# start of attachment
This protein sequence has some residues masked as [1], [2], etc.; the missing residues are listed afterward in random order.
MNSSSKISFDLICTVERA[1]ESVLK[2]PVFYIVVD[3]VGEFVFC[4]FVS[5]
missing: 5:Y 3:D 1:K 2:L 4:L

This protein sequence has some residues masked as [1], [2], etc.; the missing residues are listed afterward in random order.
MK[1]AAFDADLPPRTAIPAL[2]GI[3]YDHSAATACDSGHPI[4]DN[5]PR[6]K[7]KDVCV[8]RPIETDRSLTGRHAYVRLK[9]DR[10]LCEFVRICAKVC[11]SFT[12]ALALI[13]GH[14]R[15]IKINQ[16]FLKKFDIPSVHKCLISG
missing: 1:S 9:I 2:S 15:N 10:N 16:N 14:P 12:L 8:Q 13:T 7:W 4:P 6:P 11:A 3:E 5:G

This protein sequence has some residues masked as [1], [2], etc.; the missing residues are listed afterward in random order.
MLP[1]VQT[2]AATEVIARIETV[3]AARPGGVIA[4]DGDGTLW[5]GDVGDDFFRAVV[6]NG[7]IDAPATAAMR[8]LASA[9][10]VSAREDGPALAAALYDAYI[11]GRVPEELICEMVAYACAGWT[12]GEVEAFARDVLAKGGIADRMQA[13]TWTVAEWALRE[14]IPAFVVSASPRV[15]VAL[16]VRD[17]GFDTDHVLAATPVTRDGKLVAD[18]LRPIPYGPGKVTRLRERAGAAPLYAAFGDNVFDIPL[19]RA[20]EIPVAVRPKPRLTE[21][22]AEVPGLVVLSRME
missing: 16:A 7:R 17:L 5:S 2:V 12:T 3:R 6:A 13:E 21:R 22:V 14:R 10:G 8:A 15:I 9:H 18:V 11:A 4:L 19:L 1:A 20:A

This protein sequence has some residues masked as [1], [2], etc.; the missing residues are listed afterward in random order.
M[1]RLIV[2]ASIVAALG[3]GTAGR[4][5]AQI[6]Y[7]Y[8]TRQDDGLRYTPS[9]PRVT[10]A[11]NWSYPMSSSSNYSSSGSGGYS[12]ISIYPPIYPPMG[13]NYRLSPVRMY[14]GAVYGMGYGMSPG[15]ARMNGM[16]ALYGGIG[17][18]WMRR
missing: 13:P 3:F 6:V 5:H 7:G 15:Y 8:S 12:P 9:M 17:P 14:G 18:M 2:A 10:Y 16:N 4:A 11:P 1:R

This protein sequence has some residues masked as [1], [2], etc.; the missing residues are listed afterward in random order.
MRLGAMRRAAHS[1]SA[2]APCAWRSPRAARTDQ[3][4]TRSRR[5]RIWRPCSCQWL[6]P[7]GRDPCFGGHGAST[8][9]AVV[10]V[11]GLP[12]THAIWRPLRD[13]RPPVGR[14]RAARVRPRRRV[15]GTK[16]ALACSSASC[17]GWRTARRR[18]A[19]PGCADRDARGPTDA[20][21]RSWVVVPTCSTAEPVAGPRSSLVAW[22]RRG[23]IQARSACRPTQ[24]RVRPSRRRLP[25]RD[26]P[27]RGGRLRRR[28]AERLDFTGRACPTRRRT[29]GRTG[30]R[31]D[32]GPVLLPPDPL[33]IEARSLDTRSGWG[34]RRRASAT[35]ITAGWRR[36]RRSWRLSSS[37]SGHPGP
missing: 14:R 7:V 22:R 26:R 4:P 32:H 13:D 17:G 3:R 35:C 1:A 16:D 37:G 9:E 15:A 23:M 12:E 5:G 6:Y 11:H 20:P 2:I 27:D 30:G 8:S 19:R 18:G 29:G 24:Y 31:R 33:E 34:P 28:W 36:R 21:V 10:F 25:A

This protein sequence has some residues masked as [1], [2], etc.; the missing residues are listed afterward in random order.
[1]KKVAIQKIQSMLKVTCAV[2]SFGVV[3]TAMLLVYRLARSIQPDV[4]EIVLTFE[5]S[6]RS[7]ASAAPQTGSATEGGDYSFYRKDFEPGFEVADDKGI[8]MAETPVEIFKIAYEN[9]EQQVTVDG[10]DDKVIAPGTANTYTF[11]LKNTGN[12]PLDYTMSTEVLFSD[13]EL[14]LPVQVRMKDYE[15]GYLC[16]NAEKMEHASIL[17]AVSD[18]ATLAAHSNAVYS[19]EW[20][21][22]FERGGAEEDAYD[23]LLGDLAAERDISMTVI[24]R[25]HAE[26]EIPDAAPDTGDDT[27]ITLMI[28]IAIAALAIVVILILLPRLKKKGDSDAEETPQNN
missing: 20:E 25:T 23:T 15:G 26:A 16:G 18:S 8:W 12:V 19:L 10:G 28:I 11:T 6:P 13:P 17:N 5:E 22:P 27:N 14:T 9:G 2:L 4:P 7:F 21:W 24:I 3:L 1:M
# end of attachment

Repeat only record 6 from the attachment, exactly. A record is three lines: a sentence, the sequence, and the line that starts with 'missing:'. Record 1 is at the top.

This protein sequence has some residues masked as [1], [2], etc.; the missing residues are listed afterward in random order.
[1]KKVAIQKIQSMLKVTCAV[2]SFGVV[3]TAMLLVYRLARSIQPDV[4]EIVLTFE[5]S[6]RS[7]ASAAPQTGSATEGGDYSFYRKDFEPGFEVADDKGI[8]MAETPVEIFKIAYEN[9]EQQVTVDG[10]DDKVIAPGTANTYTF[11]LKNTGN[12]PLDYTMSTEVLFSD[13]EL[14]LPVQVRMKDYE[15]GYLC[16]NAEKMEHASIL[17]AVSD[18]ATLAAHSNAVYS[19]EW[20][21][22]FERGGAEEDAYD[23]LLGDLAAERDISMTVI[24]R[25]HAE[26]EIPDAAPDTGDDT[27]ITLMI[28]IAIAALAIVVILILLPRLKKKGDSDAEETPQNN
missing: 20:E 25:T 23:T 15:G 26:A 16:G 18:S 8:W 12:V 19:L 10:G 28:I 11:T 6:P 13:P 17:N 5:E 22:P 27:N 14:T 9:G 2:L 4:P 7:F 21:W 24:I 3:L 1:M